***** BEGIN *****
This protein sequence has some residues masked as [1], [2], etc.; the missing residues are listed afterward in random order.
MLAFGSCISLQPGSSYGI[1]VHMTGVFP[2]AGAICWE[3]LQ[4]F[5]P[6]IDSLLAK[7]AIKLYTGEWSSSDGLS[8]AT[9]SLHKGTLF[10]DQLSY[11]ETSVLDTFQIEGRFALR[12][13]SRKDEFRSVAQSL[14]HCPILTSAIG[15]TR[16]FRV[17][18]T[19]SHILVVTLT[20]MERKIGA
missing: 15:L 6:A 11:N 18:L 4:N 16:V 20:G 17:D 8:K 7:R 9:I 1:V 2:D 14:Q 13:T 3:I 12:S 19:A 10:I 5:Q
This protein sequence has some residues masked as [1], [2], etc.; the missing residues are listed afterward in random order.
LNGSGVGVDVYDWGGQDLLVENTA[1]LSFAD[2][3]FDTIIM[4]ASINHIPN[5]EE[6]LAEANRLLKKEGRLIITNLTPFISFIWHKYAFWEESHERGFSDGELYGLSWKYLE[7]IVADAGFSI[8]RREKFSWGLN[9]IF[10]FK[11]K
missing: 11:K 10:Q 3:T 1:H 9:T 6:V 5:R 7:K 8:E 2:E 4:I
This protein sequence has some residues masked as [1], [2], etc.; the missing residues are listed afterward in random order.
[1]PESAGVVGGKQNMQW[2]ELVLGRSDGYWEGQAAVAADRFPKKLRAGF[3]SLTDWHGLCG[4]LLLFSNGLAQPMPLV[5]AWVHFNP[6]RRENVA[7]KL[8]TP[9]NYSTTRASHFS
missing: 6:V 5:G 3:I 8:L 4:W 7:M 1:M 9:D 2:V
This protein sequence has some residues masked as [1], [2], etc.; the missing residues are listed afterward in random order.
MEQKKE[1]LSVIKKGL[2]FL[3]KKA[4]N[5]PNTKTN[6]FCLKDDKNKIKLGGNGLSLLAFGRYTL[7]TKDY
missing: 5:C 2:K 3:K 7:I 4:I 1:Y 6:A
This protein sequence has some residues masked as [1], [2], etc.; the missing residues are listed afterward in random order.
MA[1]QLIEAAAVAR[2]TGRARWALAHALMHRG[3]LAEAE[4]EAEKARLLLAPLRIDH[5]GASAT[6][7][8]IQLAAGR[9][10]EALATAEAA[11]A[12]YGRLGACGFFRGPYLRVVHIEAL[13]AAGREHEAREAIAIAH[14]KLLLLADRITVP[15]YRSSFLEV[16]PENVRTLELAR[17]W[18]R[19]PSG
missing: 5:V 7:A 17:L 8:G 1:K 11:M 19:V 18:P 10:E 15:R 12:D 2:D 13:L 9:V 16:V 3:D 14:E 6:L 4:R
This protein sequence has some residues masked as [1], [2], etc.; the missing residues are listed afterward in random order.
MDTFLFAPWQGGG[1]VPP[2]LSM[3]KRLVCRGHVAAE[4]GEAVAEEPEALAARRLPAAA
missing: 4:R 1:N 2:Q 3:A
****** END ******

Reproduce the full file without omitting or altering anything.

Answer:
This protein sequence has some residues masked as [1], [2], etc.; the missing residues are listed afterward in random order.
MLAFGSCISLQPGSSYGI[1]VHMTGVFP[2]AGAICWE[3]LQ[4]F[5]P[6]IDSLLAK[7]AIKLYTGEWSSSDGLS[8]AT[9]SLHKGTLF[10]DQLSY[11]ETSVLDTFQIEGRFALR[12][13]SRKDEFRSVAQSL[14]HCPILTSAIG[15]TR[16]FRV[17][18]T[19]SHILVVTLT[20]MERKIGA
missing: 15:L 6:A 11:N 18:L 4:N 16:V 20:G 17:D 8:K 7:R 9:I 1:V 2:D 14:Q 13:T 3:I 12:S 19:A 10:I 5:Q
This protein sequence has some residues masked as [1], [2], etc.; the missing residues are listed afterward in random order.
LNGSGVGVDVYDWGGQDLLVENTA[1]LSFAD[2][3]FDTIIM[4]ASINHIPN[5]EE[6]LAEANRLLKKEGRLIITNLTPFISFIWHKYAFWEESHERGFSDGELYGLSWKYLE[7]IVADAGFSI[8]RREKFSWGLN[9]IF[10]FK[11]K
missing: 11:K 10:Q 3:T 1:H 9:T 6:V 5:R 7:K 8:E 2:E 4:I
This protein sequence has some residues masked as [1], [2], etc.; the missing residues are listed afterward in random order.
[1]PESAGVVGGKQNMQW[2]ELVLGRSDGYWEGQAAVAADRFPKKLRAGF[3]SLTDWHGLCG[4]LLLFSNGLAQPMPLV[5]AWVHFNP[6]RRENVA[7]KL[8]TP[9]NYSTTRASHFS
missing: 6:V 5:G 3:I 8:L 4:W 7:M 1:M 9:D 2:V
This protein sequence has some residues masked as [1], [2], etc.; the missing residues are listed afterward in random order.
MEQKKE[1]LSVIKKGL[2]FL[3]KKA[4]N[5]PNTKTN[6]FCLKDDKNKIKLGGNGLSLLAFGRYTL[7]TKDY
missing: 5:C 2:K 3:K 7:I 4:I 1:Y 6:A
This protein sequence has some residues masked as [1], [2], etc.; the missing residues are listed afterward in random order.
MA[1]QLIEAAAVAR[2]TGRARWALAHALMHRG[3]LAEAE[4]EAEKARLLLAPLRIDH[5]GASAT[6][7][8]IQLAAGR[9][10]EALATAEAA[11]A[12]YGRLGACGFFRGPYLRVVHIEAL[13]AAGREHEAREAIAIAH[14]KLLLLADRITVP[15]YRSSFLEV[16]PENVRTLELAR[17]W[18]R[19]PSG
missing: 5:V 7:A 17:L 8:G 1:K 11:M 19:V 18:P 10:E 15:R 12:D 2:D 13:L 9:V 16:V 3:D 14:E 6:L 4:R
This protein sequence has some residues masked as [1], [2], etc.; the missing residues are listed afterward in random order.
MDTFLFAPWQGGG[1]VPP[2]LSM[3]KRLVCRGHVAAE[4]GEAVAEEPEALAARRLPAAA
missing: 4:R 1:N 2:Q 3:A